TPG Telecom joins list of hacked Australian companies, shares slide
By Praveen Menon and Byron Kaye
(Reuters) – Internet service provider TPG Telecom Ltd became the latest Australian company to fall victim to a high-profile cyber attack, announcing on Wednesday that the emails of up to 15,000 of its business customers had been accessed.
Shares fell on the news, closing down 2.8%.
At least eight other Australian companies have gone public about the hacks since October, prompting public outrage and the government last week saying it was developing a new cyber security strategy to tackle threats. It is also considering banning the payment of ransom to cybercriminals.
TPG, Australia’s No. 2 internet provider with 7.2 million accounts, said the main goal of the hack of the hosted exchange service was to search for customers’ cryptocurrency and financial information. Its cybersecurity consultant Mandiant discovered the breach during a forensic historical review.
TPG does not hand out business account numbers, but about 29% of its pre-tax profit comes from business customers, according to its 2021 annual report.
The company said it had taken measures to stop the unauthorized access and is contacting all customers of the exchange service affected by the incident.
Other recent high-profile cyber attacks include one against telecoms firm Optus – owned by Singapore Telecommunications Ltd – which reported a data breach of up to 10 million customers while health insurer Medibank Private Ltd has said personal and significant amounts of health claims data of around 9.7 million. of current and former customers had been compromised.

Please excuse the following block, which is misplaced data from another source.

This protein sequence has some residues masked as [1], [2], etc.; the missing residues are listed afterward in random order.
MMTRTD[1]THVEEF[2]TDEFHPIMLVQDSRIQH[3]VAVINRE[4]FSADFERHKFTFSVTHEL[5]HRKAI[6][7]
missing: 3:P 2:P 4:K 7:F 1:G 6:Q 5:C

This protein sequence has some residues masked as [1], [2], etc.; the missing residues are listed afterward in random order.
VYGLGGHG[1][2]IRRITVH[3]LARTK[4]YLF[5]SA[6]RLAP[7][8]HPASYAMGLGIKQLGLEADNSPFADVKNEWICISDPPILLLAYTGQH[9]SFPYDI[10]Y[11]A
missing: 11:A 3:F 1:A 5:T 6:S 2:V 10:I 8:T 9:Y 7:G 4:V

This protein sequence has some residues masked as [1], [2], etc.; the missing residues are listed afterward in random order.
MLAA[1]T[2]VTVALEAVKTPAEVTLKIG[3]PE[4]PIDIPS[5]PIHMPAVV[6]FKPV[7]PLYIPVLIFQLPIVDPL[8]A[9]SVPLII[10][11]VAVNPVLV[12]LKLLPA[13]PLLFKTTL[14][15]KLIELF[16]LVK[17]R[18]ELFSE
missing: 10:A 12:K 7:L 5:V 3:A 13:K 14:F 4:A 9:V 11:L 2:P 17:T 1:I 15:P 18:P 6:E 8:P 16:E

A report by the Australian Cyber Security Center in November blamed flawed software updates for most major cyber attacks.
Tech experts have warned that the hacks at top companies have made Australian companies a target for copycat attacks, just as a lack of skills leaves them understaffed and ill-equipped to stop it.
The attack on TPG “shows the world and Australia that it’s still quite easy for hackers to gain access to customer records, which is obviously a huge negative and a lot of the other companies should definitely be on their guard,” said Azeem Sherrif, a market analyst at CMC Markets.
Australia ranked equal first in the world for companies that reported their biggest cyber security challenge was finding people with the necessary skills, said Michael Mestrovich, chief information security officer at cyber security firm Rubrik.
“This shortage of skilled cybersecurity talent has real consequences,” he said.
(Reporting by Praveen Menon and Byron Kaye in Sydney; Additional reporting by Savyata Mishra and Navya Mittal in Bengaluru; Editing by Edwina Gibbs)